Opposition parties rally behind FN inmates

Inmates at the new Whitehorse jail are asking the territory for an independent aboriginal liaison.

Inmates at the new Whitehorse jail are asking the territory for an independent aboriginal liaison.

The liaison would help inmates connect with their families, communities and traditional spirituality in efforts to make sure they don’t reoffend, said New Democratic MLA Kevin Barr.

But that’s exactly what is already happening at the new jail, said Justice Minister Mike Nixon.

There was a similar position up until 2008.

It was around that time the Corrections Act was being developed. In it, there are provisions for the government to work with Health and Social Services and individual First Nations, with the inmate’s permission, to help with the transition back into their home community, said Justice spokesman Dan Cable.

But those provisions aren’t doing enough, said Barr.

“When you look at the numbers of aboriginal inmates, it’s anywhere from 80 to upwards of 95 per cent at times,” he said. “It only makes sense to have a full-time aboriginal liaison.

“I do know that there are elders there and there’s First Nations staff. However, when you look at the ongoing recidivism rate, such a person would be able to help identify community needs on a daily basis. It’s a full-time job.”

But daily access to these kinds of services is already there for inmates, said Nixon.

At any time, the prison staff is between 10 to 15 per cent First Nation and elders make their rounds with inmates “a few times a week,” Nixon added.

“I wouldn’t want to see an area where we’re duplicating services,” he said. “The staff up there are just doing a first-class job at unrolling this programming as they’re able, as people settle in and get comfortable in the new facility.”

The programming Nixon refers to includes things like talking circles, traditional parenting classes and aboriginal crafts as well as alcohol and drug counselling.

But no program can replace a relationship developed between two people, said Barr, who has volunteered and offered aboriginal programming on contract at the old jail for the better part of the last decade.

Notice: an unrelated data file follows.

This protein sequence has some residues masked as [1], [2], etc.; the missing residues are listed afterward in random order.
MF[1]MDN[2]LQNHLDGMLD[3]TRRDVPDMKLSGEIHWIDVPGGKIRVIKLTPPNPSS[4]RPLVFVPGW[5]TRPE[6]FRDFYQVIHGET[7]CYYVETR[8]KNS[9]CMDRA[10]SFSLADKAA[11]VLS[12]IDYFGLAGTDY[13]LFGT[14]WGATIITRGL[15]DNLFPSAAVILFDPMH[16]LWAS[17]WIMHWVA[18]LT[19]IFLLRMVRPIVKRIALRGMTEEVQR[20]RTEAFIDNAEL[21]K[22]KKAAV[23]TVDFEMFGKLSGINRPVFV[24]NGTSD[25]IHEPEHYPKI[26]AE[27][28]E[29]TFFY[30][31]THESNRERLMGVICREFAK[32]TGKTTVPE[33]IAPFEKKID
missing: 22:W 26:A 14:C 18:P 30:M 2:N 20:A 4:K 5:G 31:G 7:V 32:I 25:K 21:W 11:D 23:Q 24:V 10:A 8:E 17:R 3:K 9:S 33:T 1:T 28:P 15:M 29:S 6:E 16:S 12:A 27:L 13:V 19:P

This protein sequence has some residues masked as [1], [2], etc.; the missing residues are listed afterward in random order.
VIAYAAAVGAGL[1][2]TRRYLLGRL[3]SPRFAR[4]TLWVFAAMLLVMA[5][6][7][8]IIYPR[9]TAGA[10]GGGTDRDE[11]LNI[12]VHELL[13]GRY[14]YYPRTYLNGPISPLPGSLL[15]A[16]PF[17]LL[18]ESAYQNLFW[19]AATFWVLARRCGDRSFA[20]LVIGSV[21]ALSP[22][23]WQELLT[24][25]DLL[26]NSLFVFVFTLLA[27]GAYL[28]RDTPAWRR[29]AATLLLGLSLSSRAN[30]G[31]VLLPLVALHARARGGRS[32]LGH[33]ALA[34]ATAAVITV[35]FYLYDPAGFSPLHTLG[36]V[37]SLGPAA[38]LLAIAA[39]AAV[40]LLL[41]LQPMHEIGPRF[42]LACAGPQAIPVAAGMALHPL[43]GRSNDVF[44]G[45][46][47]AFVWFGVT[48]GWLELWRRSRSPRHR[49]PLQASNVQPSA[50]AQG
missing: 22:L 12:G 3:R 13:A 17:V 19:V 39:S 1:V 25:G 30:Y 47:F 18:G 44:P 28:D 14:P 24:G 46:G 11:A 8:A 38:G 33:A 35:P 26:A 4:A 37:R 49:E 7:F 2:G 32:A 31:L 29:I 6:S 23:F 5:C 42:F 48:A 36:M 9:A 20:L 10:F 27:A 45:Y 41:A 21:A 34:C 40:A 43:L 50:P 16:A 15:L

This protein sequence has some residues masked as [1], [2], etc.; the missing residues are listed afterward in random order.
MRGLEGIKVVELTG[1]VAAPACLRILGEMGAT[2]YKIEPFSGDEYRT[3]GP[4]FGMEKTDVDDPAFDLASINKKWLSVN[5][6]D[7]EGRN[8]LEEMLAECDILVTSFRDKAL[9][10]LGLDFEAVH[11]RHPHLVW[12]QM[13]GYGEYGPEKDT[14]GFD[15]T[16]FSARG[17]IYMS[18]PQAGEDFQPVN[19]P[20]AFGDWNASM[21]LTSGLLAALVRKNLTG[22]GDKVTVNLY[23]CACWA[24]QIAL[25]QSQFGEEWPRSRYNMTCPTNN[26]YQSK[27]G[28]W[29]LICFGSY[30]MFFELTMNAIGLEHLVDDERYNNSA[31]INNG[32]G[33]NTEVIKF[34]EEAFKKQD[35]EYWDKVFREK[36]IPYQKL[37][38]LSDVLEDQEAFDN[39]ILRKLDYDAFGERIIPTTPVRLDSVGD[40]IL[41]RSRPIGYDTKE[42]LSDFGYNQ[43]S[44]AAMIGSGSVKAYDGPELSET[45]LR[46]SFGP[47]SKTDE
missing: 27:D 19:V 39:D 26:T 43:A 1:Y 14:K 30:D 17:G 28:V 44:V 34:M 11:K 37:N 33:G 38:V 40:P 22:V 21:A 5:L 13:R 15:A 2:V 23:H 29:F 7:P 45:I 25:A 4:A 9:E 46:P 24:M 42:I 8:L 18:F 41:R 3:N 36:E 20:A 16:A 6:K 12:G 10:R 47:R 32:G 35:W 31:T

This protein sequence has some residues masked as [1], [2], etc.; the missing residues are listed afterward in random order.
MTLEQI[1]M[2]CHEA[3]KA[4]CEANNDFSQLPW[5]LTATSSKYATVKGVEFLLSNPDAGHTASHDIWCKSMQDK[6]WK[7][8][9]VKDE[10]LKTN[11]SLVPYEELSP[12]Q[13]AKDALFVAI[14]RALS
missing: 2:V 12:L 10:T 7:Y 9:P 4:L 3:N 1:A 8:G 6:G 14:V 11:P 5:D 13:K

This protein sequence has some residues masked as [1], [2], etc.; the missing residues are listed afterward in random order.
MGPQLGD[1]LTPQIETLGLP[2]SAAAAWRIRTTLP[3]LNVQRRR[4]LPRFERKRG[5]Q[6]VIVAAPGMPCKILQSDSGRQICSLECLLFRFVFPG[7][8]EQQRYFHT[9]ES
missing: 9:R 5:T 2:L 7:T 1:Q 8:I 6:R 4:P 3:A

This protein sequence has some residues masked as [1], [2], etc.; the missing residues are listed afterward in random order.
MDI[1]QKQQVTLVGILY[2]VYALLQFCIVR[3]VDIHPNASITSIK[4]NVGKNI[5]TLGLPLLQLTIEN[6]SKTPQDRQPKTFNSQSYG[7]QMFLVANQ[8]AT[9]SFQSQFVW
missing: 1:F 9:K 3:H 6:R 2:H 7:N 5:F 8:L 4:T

“Relationship and building relationship is a huge part of being able to speak to the difficulties that inmates have in their lives,” he said.

“Being able to talk about overcoming those things with someone who you feel more comfortable with makes that smoother. It’s more effective. It’s easier to open those doors.”

And while there are First Nation corrections officers at the new jail, there’s more that are not, Barr noted.

But that is a challenge many law-enforcement organizations are facing, said Nixon.

The RCMP also has a hard time attracting more First Nation people to join their forces. But opening a new position isn’t going to help that, said Nixon.

The liaison’s responsibilities should not be pigeon-holed, said Barr.

The position should have a specific mandate but it could also assist with many things.

When Barr was working and volunteering at the jail, he found himself doing more than just his programming. Often, he would help elders get to their meetings with inmates and assist them in filling out what can often times be lengthy and complicated paperwork.

In other words, the liaison would support the programming that is already there to make it even stronger.

Nixon said he’d consider the request, which came jointly from Barr and Liberal MLA Darius Elias.

Contact Roxanne Stasyszyn at roxannes@yukon-news.com

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